Commanding mass appeal

The Christmas Day jalsa in Karachi was the PTI's coronation.

Editorial December 26, 2011

If Imran Khan and the Pakistan Tehreek-i-Insaf’s (PTI) coming-out party was the rally in Lahore, the Christmas Day jalsa in Karachi was the coronation. In a city where few parties other than the MQM have been able to command mass appeal, Imran and his ever-burgeoning cast of characters seemed to have out done them all. Whatever reservations one has about the PTI’s agenda, one has to admire the verve of its supporters and the inclusiveness of its rhetoric. Speaker after speaker, including veteran politicians like Javed Hashmi and Shah Mehmood Qureshi, celebrated the virtues of diversity and pointed out that the crowd was made up of every possible ethnicity. Imran’s speech, in contrast to some of the more lacklustre ones he tends to deliver, struck all the right notes. His apology to the people of Balochistan was particularly heartfelt and, although other national politicians have made similar apologies before, it shows that at least the PTI feels the need to give priority to this issue. A speech at a massive rally is not the time for laying out a technocratic agenda but Imran’s promise that new inductee Jehangir Tareen would be producing policy papers on all issues at the rate of two per month is reassuring. We all know that the PTI as a party stands for change; now it is time to find out what that change will mean.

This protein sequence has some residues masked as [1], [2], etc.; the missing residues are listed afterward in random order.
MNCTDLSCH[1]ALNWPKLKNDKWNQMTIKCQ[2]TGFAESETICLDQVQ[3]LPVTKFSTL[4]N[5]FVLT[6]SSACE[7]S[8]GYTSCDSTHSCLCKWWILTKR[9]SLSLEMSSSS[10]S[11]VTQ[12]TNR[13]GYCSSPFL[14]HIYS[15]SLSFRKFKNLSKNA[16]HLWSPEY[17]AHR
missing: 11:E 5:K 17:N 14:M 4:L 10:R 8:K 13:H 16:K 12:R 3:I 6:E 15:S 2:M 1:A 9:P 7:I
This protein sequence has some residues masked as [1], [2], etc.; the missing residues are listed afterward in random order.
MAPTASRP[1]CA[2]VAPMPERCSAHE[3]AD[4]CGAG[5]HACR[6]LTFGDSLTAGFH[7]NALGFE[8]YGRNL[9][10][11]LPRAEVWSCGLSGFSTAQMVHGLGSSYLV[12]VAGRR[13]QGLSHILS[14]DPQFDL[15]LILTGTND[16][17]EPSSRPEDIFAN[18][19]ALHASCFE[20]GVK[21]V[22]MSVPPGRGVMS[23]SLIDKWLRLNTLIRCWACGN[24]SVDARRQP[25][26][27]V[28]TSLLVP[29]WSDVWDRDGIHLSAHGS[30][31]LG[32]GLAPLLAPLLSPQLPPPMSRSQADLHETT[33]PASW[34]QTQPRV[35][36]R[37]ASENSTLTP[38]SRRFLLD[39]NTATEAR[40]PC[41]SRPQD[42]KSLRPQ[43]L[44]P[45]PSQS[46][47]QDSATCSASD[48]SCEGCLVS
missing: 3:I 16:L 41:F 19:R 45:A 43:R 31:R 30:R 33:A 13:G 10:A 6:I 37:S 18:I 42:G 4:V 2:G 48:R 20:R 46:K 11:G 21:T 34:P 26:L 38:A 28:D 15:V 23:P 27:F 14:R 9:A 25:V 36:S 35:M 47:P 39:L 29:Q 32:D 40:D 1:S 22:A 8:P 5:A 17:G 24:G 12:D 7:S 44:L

Successful though the rally may have been, there were some disturbing moments as well. Imran kept his anti-US rhetoric to a minimum but the speakers that preceded him did not show similar restraint. Javed Hashmi remarked on the preponderance of Aafia Siddiqui banners and proceeded to paint her as a martyr and demand her release. Hashmi may consider Aafia a daughter of Pakistan but had no words for Aasia Bibi — another Pakistani who is incarcerated, but this time in our own country. Azam Swati, meanwhile, launched a diatribe against Hussain Haqqani, a man who is no longer even in office, for his alleged role in memogate. As an opposition party, such irresponsible rhetoric can be crowd-pleasing but it will have to be tempered if the PTI comes into power. These complaints aside, one cannot be too churlish about the Imran Khan phenomenon. For the first time since Zufikar Ali Bhutto launched the PPP, a political leader is on a crusade to win over the entire country and not just one province. That vision and desire is to be celebrated.

Published in The Express Tribune, December 27th, 2011.


Tehreek-e-Insaf FATA | 11 years ago | Reply

Change is not COMING... It has Already COME....

dr j tipu | 11 years ago | Reply

go PTI...............the way forward! all my services for PTI cause, im a PTI jiyala from now on!

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